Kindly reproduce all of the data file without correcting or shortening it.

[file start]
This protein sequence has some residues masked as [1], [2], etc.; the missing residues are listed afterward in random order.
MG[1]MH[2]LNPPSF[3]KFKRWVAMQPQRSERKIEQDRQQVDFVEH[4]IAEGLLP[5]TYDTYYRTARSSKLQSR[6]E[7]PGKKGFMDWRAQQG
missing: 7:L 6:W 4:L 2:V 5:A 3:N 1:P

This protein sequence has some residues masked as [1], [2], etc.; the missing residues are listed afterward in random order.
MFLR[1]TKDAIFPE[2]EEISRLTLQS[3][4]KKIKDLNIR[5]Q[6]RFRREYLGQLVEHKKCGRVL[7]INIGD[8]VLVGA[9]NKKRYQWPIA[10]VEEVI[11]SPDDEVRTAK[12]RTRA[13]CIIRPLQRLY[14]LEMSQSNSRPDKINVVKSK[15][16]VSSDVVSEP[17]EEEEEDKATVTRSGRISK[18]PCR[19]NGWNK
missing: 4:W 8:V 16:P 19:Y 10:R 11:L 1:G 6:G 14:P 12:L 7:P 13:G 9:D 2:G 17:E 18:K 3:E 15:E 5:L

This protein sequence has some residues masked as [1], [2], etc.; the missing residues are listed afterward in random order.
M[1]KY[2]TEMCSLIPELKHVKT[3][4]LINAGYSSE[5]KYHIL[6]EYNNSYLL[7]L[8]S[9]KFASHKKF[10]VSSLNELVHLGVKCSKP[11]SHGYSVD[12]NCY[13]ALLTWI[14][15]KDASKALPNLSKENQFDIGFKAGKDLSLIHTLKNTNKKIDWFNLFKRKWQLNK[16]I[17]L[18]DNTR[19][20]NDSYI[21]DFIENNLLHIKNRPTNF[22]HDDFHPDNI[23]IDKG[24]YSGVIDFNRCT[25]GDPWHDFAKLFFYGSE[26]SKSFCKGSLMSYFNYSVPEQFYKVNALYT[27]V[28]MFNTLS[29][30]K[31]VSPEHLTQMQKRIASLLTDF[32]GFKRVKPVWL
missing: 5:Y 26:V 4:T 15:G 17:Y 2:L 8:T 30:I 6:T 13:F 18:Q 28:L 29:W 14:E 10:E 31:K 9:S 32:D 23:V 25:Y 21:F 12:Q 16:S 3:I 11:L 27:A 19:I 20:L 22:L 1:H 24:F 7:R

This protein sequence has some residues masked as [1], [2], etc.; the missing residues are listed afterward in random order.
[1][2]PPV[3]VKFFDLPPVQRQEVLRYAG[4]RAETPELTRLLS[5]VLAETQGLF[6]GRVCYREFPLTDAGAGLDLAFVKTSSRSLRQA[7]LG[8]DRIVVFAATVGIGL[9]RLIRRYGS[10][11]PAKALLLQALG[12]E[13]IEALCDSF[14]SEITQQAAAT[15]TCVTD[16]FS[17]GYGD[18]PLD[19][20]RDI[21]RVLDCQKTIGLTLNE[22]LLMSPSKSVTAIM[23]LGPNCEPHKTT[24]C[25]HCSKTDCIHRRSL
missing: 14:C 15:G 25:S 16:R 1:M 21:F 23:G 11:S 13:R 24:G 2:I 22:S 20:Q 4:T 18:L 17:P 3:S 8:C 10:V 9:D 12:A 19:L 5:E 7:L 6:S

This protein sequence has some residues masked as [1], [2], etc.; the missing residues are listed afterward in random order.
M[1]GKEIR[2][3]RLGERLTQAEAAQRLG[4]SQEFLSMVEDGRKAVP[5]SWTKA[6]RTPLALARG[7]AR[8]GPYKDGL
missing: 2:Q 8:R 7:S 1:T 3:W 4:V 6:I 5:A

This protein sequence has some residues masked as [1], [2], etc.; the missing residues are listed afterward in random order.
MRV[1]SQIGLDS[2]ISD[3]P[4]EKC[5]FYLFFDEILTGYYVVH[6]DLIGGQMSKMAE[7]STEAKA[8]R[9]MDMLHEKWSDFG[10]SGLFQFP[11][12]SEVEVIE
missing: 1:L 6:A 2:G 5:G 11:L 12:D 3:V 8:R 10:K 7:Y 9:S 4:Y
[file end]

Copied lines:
This protein sequence has some residues masked as [1], [2], etc.; the missing residues are listed afterward in random order.
MG[1]MH[2]LNPPSF[3]KFKRWVAMQPQRSERKIEQDRQQVDFVEH[4]IAEGLLP[5]TYDTYYRTARSSKLQSR[6]E[7]PGKKGFMDWRAQQG
missing: 7:L 6:W 4:L 2:V 5:A 3:N 1:P

This protein sequence has some residues masked as [1], [2], etc.; the missing residues are listed afterward in random order.
MFLR[1]TKDAIFPE[2]EEISRLTLQS[3][4]KKIKDLNIR[5]Q[6]RFRREYLGQLVEHKKCGRVL[7]INIGD[8]VLVGA[9]NKKRYQWPIA[10]VEEVI[11]SPDDEVRTAK[12]RTRA[13]CIIRPLQRLY[14]LEMSQSNSRPDKINVVKSK[15][16]VSSDVVSEP[17]EEEEEDKATVTRSGRISK[18]PCR[19]NGWNK
missing: 4:W 8:V 16:P 19:Y 10:R 11:L 1:G 6:G 14:P 12:L 7:P 13:G 9:D 2:G 17:E 18:K 3:E 15:E 5:L

This protein sequence has some residues masked as [1], [2], etc.; the missing residues are listed afterward in random order.
M[1]KY[2]TEMCSLIPELKHVKT[3][4]LINAGYSSE[5]KYHIL[6]EYNNSYLL[7]L[8]S[9]KFASHKKF[10]VSSLNELVHLGVKCSKP[11]SHGYSVD[12]NCY[13]ALLTWI[14][15]KDASKALPNLSKENQFDIGFKAGKDLSLIHTLKNTNKKIDWFNLFKRKWQLNK[16]I[17]L[18]DNTR[19][20]NDSYI[21]DFIENNLLHIKNRPTNF[22]HDDFHPDNI[23]IDKG[24]YSGVIDFNRCT[25]GDPWHDFAKLFFYGSE[26]SKSFCKGSLMSYFNYSVPEQFYKVNALYT[27]V[28]MFNTLS[29][30]K[31]VSPEHLTQMQKRIASLLTDF[32]GFKRVKPVWL
missing: 5:Y 26:V 4:T 15:G 17:Y 2:L 8:T 30:I 6:T 13:F 18:Q 28:L 29:W 14:E 10:E 31:K 9:S 32:D 23:V 25:Y 21:F 12:Q 16:S 3:I 11:L 27:A 19:I 20:L 22:L 1:H 24:F 7:R

This protein sequence has some residues masked as [1], [2], etc.; the missing residues are listed afterward in random order.
[1][2]PPV[3]VKFFDLPPVQRQEVLRYAG[4]RAETPELTRLLS[5]VLAETQGLF[6]GRVCYREFPLTDAGAGLDLAFVKTSSRSLRQA[7]LG[8]DRIVVFAATVGIGL[9]RLIRRYGS[10][11]PAKALLLQALG[12]E[13]IEALCDSF[14]SEITQQAAAT[15]TCVTD[16]FS[17]GYGD[18]PLD[19][20]RDI[21]RVLDCQKTIGLTLNE[22]LLMSPSKSVTAIM[23]LGPNCEPHKTT[24]C[25]HCSKTDCIHRRSL
missing: 14:C 15:G 25:S 16:R 1:M 21:F 23:G 11:S 13:R 24:G 2:I 22:S 20:Q 4:T 18:L 17:P 3:S 8:C 10:V 9:D 12:A 19:L 5:E 7:L 6:S

This protein sequence has some residues masked as [1], [2], etc.; the missing residues are listed afterward in random order.
M[1]GKEIR[2][3]RLGERLTQAEAAQRLG[4]SQEFLSMVEDGRKAVP[5]SWTKA[6]RTPLALARG[7]AR[8]GPYKDGL
missing: 2:Q 8:R 7:S 1:T 3:W 4:V 6:I 5:A

This protein sequence has some residues masked as [1], [2], etc.; the missing residues are listed afterward in random order.
MRV[1]SQIGLDS[2]ISD[3]P[4]EKC[5]FYLFFDEILTGYYVVH[6]DLIGGQMSKMAE[7]STEAKA[8]R[9]MDMLHEKWSDFG[10]SGLFQFP[11][12]SEVEVIE
missing: 1:L 6:A 2:G 5:G 11:L 12:D 3:V 8:R 10:K 7:Y 9:S 4:Y